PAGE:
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let answer (q : question) (get : question -> P.property) : P.property =
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  let rhs = Production.rhs q.prod in
  let n = Array.length rhs in
  assert (0 <= q.i && q.i <= n);

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  (* According to conditions 2 and 3, the answer to this question is the empty
     set unless [a] is in [FIRST(prod/i.z)]. Thus, by convention, we will ask
     this question only when this precondition is satisfied. *)
  assert (TerminalSet.mem q.a (first q.prod q.i q.z));
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  (* TEMPORARY ultimately disable this assertion? *)
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  (* Now, three cases arise: *)
  if q.i = n then begin
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    (* Case 1. The suffix determined by [prod] and [i] is epsilon. To satisfy
       condition 1, [w] must be the empty word. Condition 2 is implied by our
       precondition. There remains to check whether condition 3 is satisfied.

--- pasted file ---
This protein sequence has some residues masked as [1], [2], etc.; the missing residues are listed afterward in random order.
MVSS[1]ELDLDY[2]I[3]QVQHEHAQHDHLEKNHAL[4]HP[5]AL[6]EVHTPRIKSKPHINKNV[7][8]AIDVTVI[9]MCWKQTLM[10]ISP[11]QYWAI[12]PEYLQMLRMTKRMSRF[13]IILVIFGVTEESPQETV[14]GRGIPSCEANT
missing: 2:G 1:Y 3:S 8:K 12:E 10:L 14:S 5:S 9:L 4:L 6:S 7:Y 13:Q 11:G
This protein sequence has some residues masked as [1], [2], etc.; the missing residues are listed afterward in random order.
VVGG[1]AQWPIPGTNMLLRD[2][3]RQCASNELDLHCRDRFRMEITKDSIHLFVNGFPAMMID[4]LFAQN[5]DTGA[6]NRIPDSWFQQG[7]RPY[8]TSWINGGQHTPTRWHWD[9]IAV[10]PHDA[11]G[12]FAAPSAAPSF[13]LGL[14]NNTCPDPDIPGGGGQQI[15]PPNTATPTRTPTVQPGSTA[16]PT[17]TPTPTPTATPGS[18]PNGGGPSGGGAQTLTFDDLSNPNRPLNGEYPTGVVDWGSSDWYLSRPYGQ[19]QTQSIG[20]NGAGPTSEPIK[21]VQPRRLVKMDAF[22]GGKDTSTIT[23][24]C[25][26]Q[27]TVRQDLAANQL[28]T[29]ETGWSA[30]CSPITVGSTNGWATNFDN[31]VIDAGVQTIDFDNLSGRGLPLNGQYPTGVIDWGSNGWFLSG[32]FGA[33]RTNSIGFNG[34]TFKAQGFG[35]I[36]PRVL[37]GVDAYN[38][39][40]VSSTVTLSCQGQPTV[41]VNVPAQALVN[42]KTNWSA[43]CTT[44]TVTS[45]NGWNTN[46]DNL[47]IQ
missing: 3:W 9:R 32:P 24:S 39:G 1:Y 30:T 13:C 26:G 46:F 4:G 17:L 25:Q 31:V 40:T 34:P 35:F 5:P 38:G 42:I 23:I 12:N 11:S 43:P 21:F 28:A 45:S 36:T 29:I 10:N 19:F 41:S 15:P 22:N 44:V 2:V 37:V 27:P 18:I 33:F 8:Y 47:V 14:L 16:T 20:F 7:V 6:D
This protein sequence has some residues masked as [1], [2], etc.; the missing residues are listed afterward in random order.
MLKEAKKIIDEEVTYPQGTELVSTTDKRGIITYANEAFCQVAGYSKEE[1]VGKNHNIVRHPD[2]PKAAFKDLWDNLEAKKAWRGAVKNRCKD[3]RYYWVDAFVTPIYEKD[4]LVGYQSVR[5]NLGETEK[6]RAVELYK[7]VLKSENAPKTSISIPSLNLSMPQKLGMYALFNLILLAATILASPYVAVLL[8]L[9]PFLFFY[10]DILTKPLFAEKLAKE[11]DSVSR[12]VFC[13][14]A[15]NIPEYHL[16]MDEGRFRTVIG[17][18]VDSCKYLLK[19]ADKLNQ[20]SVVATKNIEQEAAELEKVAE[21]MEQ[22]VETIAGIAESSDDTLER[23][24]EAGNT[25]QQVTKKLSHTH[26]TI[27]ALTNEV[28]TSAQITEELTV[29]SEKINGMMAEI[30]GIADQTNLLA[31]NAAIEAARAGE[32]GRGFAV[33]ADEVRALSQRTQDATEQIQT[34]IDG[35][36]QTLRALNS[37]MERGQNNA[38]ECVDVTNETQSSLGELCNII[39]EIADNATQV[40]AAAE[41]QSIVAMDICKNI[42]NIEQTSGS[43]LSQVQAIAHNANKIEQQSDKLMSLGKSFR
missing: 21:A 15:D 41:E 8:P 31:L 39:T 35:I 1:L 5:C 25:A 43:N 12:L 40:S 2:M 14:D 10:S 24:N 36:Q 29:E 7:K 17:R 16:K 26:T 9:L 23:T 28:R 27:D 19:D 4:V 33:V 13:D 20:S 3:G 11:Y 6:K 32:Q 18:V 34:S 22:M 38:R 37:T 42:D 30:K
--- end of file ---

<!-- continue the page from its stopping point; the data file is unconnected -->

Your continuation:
If so, we return the empty word; otherwise, no word exists. *)
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    assert (Terminal.equal q.a q.z); (* per our precondition *)
    if has_reduction q.s q.prod q.z  (* condition 3 *)
    then P.epsilon
    else P.bottom
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  end
  else begin
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    match Analysis.minimal_prod q.prod q.i with
    | P.Infinity ->
        P.bottom
    | P.Finite (bound, _) ->

        (* Case 2. The suffix determined by [prod] and [i] begins with a symbol
           [sym]. The state [s] must have an outgoing transition along [sym];
           otherwise, no word exists. *)

        let sym = rhs.(q.i) in
        has_transition q.s sym (fun s' ->
          match sym with
          | Symbol.T t ->

              (* Case 2a. [sym] is a terminal symbol [t]. Our precondition implies
                 that [t] is equal to [a]. [w] must begin with [a]. The rest must
                 be some word [w'] such that, by starting from [s'] and by reading
                 [w'], we reach our goal. The first letter in [w'] could be any